Tag Archives: Smolensk

Presidential Airplane Wreckage Decays on Russian Tarmac

This video dated September 20 is taken at the site of the Polish president’s plane crash in Smolensk, Russia. The caption below the YouTube video suggests that the wreckage is exposed, unprotected and unguarded, laying on the tarmac like discarded refuse five months after the crash.

There were two especially poignant moments for me: First when the videographer realizes he can make out the words “epublic of P” on a piece of the wreckage – and zooms in on it (min 0:52). Second, when he realizes what the dark red stains at the bottom of the cracked window are (min 1:45). I’m sure this will unsettle some.


Official Statements on Smolensk Tragedy

Here are a few more excerpts from official statements issued by the Department of Defense in the wake of the deaths of Polish officials near Katyn earlier this year. One of Admiral Mullen’s Senior Advisors wrote this about General Gagor:

“In many ways, he was the model new, post Cold War Polish officer–steeped in peace-keeping, COIN and alliance operations in the Balkans, Iraq and AFG. He was a fluent English speaker, insisted his children learn English from an early age. NATO was his home.

Frank was the first ever foreign officer to graduate with distinction from the National War College–a huge achievement in itself and a shining testimony to his heartfelt desire to show to all that Polish officers are at least as good as NATO’s; they not only can lead – they deserve to lead! At NWC, we called them “Frank and Lucky, the all-American couple.
Most of all, he wanted Poland to contribute — to be seen as the “go to” ally — above and beyond the call of duty. No better, more reliable friend of the U.S. His legacy will live: a new, proud, respected Polish military. And, as CHOD he staked all on the future: allocating a huge portion of their budget to buy brand spanking new F16s. You should’ve seen the Chief Chaplain and a Bishop from Texas throw holly water on each missile at the transfer ceremony at Ft Worth, TX.”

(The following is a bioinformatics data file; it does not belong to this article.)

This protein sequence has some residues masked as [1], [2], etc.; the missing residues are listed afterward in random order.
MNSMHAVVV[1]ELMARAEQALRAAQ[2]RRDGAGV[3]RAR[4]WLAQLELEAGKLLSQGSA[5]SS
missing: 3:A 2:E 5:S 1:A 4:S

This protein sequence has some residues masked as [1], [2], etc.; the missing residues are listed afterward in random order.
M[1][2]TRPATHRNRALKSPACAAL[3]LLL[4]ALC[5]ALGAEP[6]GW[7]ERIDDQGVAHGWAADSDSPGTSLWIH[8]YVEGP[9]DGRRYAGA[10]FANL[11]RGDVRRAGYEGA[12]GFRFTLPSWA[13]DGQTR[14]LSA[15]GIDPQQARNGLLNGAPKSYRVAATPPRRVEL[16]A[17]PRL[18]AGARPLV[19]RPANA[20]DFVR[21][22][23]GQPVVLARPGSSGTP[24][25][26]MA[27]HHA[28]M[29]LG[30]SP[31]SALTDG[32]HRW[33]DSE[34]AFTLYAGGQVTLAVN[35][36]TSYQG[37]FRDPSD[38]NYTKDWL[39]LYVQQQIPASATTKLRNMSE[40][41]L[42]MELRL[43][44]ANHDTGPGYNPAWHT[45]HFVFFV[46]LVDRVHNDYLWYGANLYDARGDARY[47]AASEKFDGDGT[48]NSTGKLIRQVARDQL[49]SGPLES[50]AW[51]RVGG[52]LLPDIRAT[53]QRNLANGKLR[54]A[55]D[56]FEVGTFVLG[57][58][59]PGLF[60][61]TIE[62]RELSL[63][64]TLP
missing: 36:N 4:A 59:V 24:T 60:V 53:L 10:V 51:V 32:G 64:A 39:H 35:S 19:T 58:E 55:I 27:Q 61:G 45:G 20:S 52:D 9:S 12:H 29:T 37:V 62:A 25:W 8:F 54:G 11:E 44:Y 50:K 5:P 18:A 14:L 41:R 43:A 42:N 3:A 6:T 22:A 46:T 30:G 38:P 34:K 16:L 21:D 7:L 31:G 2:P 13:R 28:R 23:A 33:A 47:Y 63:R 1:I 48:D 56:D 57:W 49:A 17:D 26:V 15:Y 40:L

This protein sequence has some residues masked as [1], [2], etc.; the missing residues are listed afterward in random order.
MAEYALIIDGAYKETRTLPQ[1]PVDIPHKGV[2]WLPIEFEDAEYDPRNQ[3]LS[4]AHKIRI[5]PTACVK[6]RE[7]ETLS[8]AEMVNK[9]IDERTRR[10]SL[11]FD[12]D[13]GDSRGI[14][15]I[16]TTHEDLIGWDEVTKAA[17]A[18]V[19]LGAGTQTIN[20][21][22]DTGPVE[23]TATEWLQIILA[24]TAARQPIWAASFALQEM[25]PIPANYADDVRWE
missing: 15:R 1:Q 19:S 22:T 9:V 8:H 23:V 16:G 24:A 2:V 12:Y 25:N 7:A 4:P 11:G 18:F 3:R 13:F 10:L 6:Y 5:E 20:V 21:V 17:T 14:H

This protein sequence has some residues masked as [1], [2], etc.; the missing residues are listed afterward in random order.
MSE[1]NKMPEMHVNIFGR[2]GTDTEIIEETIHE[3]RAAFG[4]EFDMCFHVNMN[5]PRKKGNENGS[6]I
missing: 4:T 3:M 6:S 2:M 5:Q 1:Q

U.S. Defense Secretary Gates offered the following:

“Poland is one of America’s closest allies, and our nations are united by a shared heritage and a shared commitment to defend the values of freedom and democracy. In this accident, Poland has lost some of its most brilliant and dedicated patriots and public servants — citizens who have transformed their country into a model of peace and prosperity at the center of the Euro-Atlantic community.
Many were spearheading the transformation of the Polish Armed Forces and attended U.S. military schooling. All served with great distinction in the proud military tradition of the Republic of Poland. The United States military mourns the loss of so many cherished Brothers in Arms.”

Admiral Mullen on Poland

The official statement Joint Chiefs Chairman Admiral Mike Mullen made after the tragic deaths of Polish leaders in Smolensk in April, is one of the more personal of any American official:

“I wish to make special note of the death of Gen. Franciszek Gagor, Chief of Poland’s Armed Forces, my counterpart and my good friend.
I greatly admired Frank as a man fiercely dedicated not only to the defense of his country but also to the lives and livelihoods of his troops and their families. He called his soldiers the “centerpiece” of everything he did, and everything he did, he did for their ultimate benefit.

During my last visit to Poland in June of 2009, Frank proudly detailed for me the important contributions that they had made in Iraq and Afghanistan, especially in the realm of training and mentoring. He was as proud of them and their achievements — if not more so — than he was of his efforts to modernize and transform the Polish military.

Indeed, Polish troops are now known throughout the NATO alliance and two theaters of war as experts in military training and education, a reputation that Frank personally spearheaded.

He grew up in the world of crisis response and Allied peacekeeping operations, writing prolifically about the need for flexibility, cultural understanding and multinational cooperation in the pursuit of such endeavors. The first foreign officer to graduate with distinction from the National War College in Washington, DC, he once noted that “it will be vital to conduct multinational operations at the lowest levels.” And today, we are doing just that, all the way down to the battalion level in some places.”

Adm. Mullen had planned on attending the State funerals that month in Poland, as had President Obama and many other American dignitaries, but was unable to because of the volcanic ash that shut down airspace over Europe.

Adm. Mullen reportedly added a one-page hand-written note to the official letter of condolences sent to Gen. Gagor’s family, and he stopped in Poland to pay his respects as soon as he was able. On returning from official business in another part of Europe last month, Admiral Mullen spent about five hours on the ground specifically to pay his respects to General Gagor’s widow, Lucy.

Adm. Mullen  and Gen. Gagor
(DoD photo by U.S. Navy Petty Officer 1st Class Chad J. McNeeley)